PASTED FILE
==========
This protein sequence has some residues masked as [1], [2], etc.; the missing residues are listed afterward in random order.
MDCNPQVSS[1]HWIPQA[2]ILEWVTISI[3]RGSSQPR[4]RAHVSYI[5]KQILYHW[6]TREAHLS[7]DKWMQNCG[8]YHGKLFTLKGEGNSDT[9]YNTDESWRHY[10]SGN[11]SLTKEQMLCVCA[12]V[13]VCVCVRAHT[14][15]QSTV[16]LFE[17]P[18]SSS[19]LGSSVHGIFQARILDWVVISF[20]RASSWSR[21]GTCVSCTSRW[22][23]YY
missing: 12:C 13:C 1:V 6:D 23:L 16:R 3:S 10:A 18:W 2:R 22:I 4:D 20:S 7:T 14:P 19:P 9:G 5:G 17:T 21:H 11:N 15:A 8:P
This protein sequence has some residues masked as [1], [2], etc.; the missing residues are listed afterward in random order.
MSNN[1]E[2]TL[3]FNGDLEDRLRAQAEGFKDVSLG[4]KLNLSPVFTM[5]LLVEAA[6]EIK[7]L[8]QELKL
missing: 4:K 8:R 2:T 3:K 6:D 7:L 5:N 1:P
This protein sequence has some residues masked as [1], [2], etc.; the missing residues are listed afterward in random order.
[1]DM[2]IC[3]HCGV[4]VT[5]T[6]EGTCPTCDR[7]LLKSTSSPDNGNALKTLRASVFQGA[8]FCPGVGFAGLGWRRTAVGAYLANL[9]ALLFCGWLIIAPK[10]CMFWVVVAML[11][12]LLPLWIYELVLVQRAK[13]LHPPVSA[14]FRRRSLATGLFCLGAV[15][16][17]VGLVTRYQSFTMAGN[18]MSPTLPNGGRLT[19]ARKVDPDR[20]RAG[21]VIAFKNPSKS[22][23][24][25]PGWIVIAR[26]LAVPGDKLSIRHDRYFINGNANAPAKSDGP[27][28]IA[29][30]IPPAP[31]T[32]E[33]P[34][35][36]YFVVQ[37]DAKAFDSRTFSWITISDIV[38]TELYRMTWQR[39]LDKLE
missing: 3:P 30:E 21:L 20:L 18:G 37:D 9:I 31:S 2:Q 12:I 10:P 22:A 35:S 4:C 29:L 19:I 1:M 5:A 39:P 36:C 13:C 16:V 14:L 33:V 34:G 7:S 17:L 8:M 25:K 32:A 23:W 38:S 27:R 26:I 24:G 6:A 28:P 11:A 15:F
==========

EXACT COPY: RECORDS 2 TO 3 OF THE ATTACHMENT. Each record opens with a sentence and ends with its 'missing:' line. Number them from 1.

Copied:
This protein sequence has some residues masked as [1], [2], etc.; the missing residues are listed afterward in random order.
MSNN[1]E[2]TL[3]FNGDLEDRLRAQAEGFKDVSLG[4]KLNLSPVFTM[5]LLVEAA[6]EIK[7]L[8]QELKL
missing: 4:K 8:R 2:T 3:K 6:D 7:L 5:N 1:P
This protein sequence has some residues masked as [1], [2], etc.; the missing residues are listed afterward in random order.
[1]DM[2]IC[3]HCGV[4]VT[5]T[6]EGTCPTCDR[7]LLKSTSSPDNGNALKTLRASVFQGA[8]FCPGVGFAGLGWRRTAVGAYLANL[9]ALLFCGWLIIAPK[10]CMFWVVVAML[11][12]LLPLWIYELVLVQRAK[13]LHPPVSA[14]FRRRSLATGLFCLGAV[15][16][17]VGLVTRYQSFTMAGN[18]MSPTLPNGGRLT[19]ARKVDPDR[20]RAG[21]VIAFKNPSKS[22][23][24][25]PGWIVIAR[26]LAVPGDKLSIRHDRYFINGNANAPAKSDGP[27][28]IA[29][30]IPPAP[31]T[32]E[33]P[34][35][36]YFVVQ[37]DAKAFDSRTFSWITISDIV[38]TELYRMTWQR[39]LDKLE
missing: 3:P 30:E 21:L 20:L 18:G 37:D 9:I 31:S 2:Q 12:I 10:P 22:A 35:S 4:C 29:L 19:I 1:M 5:A 39:P 36:C 13:C 16:V 14:L 33:V 34:G 7:S 17:L 8:M 25:K 32:A 23:W 38:S 27:R 26:I 24:G 6:A 28:P 11:A 15:F